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The week’s critic wrangle: Charlie and the Happy Endings Factory.

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"Ha ha ha ha. You're really weird."+ "Charlie and the Chocolate Factory": Was 1971’s "Willy Wonka & the Chocolate Factory" a bad movie? We’ve never really comprehended it in terms of quality — watching and rewatching it at an impressionable young age, certain striking scenes hovered in our memory, and it wasn’t until years later that we actually understood them in the context of some narrative. We only bring it up because several critics take Tim Burton‘s remake as an opportunity to knock Mel Stuart‘s version, which we suppose we’d always mentally shelved as an untouchable classic. Oh,
♥Gene Wilder.♥

Anyway, everyone seems to find "Charlie" flawed but nonetheless fairly awesome. Johnny Depp‘s odd, odd Willy Wonka, on the other hand, most dislike or could take or leave. No one fails to mention Michael Jackson as an inspiration, but others come up as well: A. O. Scott calls him "an unholy mash-up of Mr. Rogers and Truman Capote," Matt Zoller Seitz suggests he’s "a socially inept cousin of industrialist Max Shreck in ‘Batman Returns,’" Stephanie Zacharek finds him more like Phil Spector, David Edelstein‘s reminded of Lon Chaney in "The Phantom of the Opera," and Roger Ebert sees a bit of Carol Burnett there.

The other much-discussed issue is screenwriter John August‘s addition of several non-Dahl backstory-providing flashbacks (with Christopher Lee as Wonka’s sugar-hating dentist father with a fondness for elaborate braces and headgear). Ella Taylor finds they "end up flattening the movie," while Ed Park merely finds them "superfluous" (and honestly, isn’t Wonka better as an inexplicable weirdo? who needs background?). No one gives us the reading of the Oompa Loompas as modern metaphor for outsourcing labor that we were longing for, but Matt Zoller Seitz wins the over-interpretation award with this:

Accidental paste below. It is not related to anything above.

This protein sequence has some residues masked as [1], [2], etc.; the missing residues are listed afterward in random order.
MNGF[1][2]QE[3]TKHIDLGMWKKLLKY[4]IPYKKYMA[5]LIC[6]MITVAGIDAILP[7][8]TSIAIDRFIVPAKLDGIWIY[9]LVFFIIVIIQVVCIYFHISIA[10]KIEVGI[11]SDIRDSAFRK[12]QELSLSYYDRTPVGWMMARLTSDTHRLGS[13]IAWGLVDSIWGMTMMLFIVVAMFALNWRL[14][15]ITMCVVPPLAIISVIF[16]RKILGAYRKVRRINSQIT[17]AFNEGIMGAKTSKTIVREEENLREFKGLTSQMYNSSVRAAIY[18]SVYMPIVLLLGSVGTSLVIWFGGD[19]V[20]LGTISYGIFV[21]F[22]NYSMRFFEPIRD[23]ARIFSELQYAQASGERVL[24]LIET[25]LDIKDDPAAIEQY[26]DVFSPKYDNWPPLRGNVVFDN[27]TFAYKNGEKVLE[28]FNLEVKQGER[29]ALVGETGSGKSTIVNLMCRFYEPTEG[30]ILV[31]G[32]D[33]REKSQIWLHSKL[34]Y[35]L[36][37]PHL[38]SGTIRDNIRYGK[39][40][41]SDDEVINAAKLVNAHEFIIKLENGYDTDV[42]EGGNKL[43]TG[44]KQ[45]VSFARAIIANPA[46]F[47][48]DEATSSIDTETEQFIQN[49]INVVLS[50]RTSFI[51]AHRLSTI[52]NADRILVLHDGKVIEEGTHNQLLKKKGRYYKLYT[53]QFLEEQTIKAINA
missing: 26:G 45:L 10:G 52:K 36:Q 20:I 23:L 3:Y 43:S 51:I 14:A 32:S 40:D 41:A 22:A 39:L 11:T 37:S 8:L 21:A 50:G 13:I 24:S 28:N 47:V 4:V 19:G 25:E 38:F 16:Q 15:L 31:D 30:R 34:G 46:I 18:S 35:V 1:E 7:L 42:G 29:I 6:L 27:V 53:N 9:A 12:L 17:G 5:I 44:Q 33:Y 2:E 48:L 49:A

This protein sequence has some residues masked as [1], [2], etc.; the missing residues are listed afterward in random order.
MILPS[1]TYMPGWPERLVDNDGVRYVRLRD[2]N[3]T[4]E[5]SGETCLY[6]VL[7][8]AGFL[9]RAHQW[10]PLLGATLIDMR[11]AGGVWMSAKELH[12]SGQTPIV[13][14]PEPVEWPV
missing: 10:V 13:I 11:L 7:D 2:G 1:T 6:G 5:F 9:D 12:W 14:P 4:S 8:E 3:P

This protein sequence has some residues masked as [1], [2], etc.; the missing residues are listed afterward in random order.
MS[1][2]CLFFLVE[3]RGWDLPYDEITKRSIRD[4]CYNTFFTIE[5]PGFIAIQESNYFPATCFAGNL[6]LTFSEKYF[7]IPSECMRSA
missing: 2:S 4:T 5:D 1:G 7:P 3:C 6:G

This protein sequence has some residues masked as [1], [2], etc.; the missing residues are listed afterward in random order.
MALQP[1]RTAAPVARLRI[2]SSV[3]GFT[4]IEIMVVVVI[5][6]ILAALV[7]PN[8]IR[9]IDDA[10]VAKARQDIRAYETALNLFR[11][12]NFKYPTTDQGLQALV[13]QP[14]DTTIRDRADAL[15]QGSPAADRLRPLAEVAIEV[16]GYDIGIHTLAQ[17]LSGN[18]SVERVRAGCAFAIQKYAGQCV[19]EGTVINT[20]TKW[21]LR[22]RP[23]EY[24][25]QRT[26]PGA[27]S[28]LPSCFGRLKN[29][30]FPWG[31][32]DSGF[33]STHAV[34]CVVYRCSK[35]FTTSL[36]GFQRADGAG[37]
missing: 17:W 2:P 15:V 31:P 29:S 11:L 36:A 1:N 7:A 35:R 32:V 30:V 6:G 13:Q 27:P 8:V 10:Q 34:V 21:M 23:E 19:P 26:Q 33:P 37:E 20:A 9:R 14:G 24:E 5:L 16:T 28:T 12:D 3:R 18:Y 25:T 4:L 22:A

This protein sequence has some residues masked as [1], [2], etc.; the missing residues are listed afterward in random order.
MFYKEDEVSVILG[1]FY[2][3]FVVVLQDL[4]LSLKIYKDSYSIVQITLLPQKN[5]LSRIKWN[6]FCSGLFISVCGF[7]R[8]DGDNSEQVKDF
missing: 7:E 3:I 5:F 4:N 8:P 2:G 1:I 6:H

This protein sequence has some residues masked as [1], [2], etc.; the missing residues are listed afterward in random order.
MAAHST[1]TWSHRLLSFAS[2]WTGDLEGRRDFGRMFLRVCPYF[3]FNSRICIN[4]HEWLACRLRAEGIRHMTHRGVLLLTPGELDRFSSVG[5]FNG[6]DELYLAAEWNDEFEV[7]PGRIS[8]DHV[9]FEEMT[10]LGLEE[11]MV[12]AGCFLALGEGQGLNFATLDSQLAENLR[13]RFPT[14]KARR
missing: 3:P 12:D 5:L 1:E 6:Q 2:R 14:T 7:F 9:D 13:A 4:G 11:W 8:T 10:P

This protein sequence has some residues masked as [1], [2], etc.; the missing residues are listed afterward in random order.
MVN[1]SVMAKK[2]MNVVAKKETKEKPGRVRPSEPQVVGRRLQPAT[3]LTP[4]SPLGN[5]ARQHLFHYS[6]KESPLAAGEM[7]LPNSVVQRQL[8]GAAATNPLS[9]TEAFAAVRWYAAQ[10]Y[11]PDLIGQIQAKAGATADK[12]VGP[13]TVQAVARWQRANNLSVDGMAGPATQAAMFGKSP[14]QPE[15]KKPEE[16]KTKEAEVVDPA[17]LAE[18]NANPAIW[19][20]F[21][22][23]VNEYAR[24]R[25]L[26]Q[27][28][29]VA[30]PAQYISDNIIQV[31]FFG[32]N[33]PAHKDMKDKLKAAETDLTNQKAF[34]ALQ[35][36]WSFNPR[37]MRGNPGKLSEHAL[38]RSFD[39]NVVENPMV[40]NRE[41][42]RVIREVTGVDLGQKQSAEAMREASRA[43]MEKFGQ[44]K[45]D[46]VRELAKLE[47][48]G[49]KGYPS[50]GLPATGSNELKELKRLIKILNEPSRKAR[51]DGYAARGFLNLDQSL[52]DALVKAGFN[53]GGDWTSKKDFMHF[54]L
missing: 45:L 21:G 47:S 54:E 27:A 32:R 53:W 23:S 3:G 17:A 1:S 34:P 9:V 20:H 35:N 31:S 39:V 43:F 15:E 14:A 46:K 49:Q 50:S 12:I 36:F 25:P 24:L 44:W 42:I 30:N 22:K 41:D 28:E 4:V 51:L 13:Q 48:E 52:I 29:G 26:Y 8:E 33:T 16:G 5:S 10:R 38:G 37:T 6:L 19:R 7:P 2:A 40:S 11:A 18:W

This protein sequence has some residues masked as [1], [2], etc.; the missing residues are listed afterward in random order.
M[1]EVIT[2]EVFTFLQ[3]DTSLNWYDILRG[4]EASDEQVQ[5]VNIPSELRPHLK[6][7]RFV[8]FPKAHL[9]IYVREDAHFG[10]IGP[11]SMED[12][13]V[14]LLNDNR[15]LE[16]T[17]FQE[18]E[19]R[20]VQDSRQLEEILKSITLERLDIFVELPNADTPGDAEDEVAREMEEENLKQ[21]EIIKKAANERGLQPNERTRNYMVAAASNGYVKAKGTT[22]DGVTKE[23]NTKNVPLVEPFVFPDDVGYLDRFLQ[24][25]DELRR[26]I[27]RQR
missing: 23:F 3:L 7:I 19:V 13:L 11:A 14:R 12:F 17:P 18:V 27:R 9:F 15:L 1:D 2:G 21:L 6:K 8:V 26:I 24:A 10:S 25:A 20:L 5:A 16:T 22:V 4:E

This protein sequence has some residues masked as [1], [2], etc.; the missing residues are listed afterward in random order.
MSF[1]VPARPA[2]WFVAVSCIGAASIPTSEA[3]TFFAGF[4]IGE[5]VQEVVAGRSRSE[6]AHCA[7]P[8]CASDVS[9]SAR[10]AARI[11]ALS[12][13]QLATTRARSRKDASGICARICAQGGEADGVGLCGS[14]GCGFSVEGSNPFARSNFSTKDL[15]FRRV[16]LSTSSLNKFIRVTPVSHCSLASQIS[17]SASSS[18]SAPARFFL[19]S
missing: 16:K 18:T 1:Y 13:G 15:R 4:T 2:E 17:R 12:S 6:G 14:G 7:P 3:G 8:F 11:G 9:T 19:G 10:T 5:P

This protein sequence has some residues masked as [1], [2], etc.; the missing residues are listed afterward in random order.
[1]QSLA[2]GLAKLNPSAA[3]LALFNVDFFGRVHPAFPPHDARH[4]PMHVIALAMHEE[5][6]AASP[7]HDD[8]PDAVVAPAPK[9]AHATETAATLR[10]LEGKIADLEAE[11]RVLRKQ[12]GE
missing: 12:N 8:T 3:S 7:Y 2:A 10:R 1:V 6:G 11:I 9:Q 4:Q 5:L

Charlie might be Burton circa 1965—a gangly dreamer who emulates his hero by building a scale model of Wonka’s factory from bits of toothpaste tubes. Wonka might be a worst-case version of the director after 10 more years, five more movies and several tax brackets: a hermit visionary who tries to shield himself from every conceivable type of injury.

Gyllenhaal—"doll that knows she is fated to be forgotten" or "greedy scheming bitch"?+ "Happy Endings":  A lesser "The Opposite of Sex," apparently, and everyone’s responses to "Endings" seem predicated on how that felt about Don Roos‘ 1998 directorial debut. Ella Taylor claims that "Roos is good with actors, and ‘Happy Endings’ has some striking performances," something everyone seems to agree on: Tom Arnold and Lisa Kudrow are frequently singled out, while Manohla Dargis and Roger Ebert are particularly fond of Maggie Gyllenhaal‘s performance (La Manohla: "It’s possible that Gyllenhaal will never become a major star, but there isn’t an American actress in movies today who holds the screen with as much deep-seated soul."). Dargis and Taylor enjoy the film the most, while others find it a mixture of "eh" to "bleh." Ben Kenigsberg, Stephanie Zacharek and Michael Koresky take issue with Roos’ coy use of inter- and subtitles, while Armond White takes time off from his mid-year round-up to, unsurprisingly, stomp on the film: